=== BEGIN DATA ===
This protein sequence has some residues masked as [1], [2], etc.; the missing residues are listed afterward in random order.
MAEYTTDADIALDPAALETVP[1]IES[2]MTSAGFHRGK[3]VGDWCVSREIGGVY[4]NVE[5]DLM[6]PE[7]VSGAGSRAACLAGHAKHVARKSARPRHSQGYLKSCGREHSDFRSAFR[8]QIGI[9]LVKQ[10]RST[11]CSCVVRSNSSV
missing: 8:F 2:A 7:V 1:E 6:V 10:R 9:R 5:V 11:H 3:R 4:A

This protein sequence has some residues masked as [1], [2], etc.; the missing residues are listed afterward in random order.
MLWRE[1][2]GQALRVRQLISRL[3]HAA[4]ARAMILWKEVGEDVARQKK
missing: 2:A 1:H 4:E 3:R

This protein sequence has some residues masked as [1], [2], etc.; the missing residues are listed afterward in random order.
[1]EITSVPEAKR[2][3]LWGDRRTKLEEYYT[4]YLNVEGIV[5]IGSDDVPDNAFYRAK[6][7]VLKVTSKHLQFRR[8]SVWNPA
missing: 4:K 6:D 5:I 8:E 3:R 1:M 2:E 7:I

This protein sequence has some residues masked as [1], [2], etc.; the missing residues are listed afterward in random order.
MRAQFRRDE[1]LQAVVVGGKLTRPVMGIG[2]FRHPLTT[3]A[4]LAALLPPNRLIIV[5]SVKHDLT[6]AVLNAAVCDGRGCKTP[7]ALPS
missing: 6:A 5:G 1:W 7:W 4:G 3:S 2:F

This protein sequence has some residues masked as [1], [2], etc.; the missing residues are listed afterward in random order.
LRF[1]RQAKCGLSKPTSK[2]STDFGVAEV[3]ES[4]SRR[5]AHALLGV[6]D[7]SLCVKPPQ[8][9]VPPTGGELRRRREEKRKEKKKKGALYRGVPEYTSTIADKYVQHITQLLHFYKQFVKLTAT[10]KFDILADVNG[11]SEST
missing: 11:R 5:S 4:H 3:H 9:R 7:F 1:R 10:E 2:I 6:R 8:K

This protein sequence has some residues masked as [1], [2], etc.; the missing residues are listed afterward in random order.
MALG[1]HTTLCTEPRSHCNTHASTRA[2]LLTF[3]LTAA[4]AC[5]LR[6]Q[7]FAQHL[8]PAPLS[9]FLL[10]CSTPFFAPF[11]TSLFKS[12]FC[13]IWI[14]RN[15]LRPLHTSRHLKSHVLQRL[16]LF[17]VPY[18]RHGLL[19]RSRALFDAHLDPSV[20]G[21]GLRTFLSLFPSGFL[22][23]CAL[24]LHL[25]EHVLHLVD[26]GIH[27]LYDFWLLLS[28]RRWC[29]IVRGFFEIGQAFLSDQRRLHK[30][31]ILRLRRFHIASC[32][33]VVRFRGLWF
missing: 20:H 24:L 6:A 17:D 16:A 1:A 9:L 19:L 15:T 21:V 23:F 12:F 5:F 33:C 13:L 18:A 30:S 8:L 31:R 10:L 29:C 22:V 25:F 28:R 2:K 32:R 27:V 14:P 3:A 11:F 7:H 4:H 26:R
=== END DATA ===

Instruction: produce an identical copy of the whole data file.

This protein sequence has some residues masked as [1], [2], etc.; the missing residues are listed afterward in random order.
MAEYTTDADIALDPAALETVP[1]IES[2]MTSAGFHRGK[3]VGDWCVSREIGGVY[4]NVE[5]DLM[6]PE[7]VSGAGSRAACLAGHAKHVARKSARPRHSQGYLKSCGREHSDFRSAFR[8]QIGI[9]LVKQ[10]RST[11]CSCVVRSNSSV
missing: 8:F 2:A 7:V 1:E 6:V 10:R 9:R 5:V 11:H 3:R 4:A

This protein sequence has some residues masked as [1], [2], etc.; the missing residues are listed afterward in random order.
MLWRE[1][2]GQALRVRQLISRL[3]HAA[4]ARAMILWKEVGEDVARQKK
missing: 2:A 1:H 4:E 3:R

This protein sequence has some residues masked as [1], [2], etc.; the missing residues are listed afterward in random order.
[1]EITSVPEAKR[2][3]LWGDRRTKLEEYYT[4]YLNVEGIV[5]IGSDDVPDNAFYRAK[6][7]VLKVTSKHLQFRR[8]SVWNPA
missing: 4:K 6:D 5:I 8:E 3:R 1:M 2:E 7:I

This protein sequence has some residues masked as [1], [2], etc.; the missing residues are listed afterward in random order.
MRAQFRRDE[1]LQAVVVGGKLTRPVMGIG[2]FRHPLTT[3]A[4]LAALLPPNRLIIV[5]SVKHDLT[6]AVLNAAVCDGRGCKTP[7]ALPS
missing: 6:A 5:G 1:W 7:W 4:G 3:S 2:F

This protein sequence has some residues masked as [1], [2], etc.; the missing residues are listed afterward in random order.
LRF[1]RQAKCGLSKPTSK[2]STDFGVAEV[3]ES[4]SRR[5]AHALLGV[6]D[7]SLCVKPPQ[8][9]VPPTGGELRRRREEKRKEKKKKGALYRGVPEYTSTIADKYVQHITQLLHFYKQFVKLTAT[10]KFDILADVNG[11]SEST
missing: 11:R 5:S 4:H 3:H 9:R 7:F 1:R 10:E 2:I 6:R 8:K

This protein sequence has some residues masked as [1], [2], etc.; the missing residues are listed afterward in random order.
MALG[1]HTTLCTEPRSHCNTHASTRA[2]LLTF[3]LTAA[4]AC[5]LR[6]Q[7]FAQHL[8]PAPLS[9]FLL[10]CSTPFFAPF[11]TSLFKS[12]FC[13]IWI[14]RN[15]LRPLHTSRHLKSHVLQRL[16]LF[17]VPY[18]RHGLL[19]RSRALFDAHLDPSV[20]G[21]GLRTFLSLFPSGFL[22][23]CAL[24]LHL[25]EHVLHLVD[26]GIH[27]LYDFWLLLS[28]RRWC[29]IVRGFFEIGQAFLSDQRRLHK[30][31]ILRLRRFHIASC[32][33]VVRFRGLWF
missing: 20:H 24:L 6:A 17:D 16:A 1:A 9:L 19:L 15:T 21:V 23:F 12:F 5:F 33:C 13:L 18:A 30:S 8:L 31:R 10:L 29:C 22:V 25:F 28:R 2:K 32:R 27:V 14:P 3:A 11:F 7:H 4:H 26:R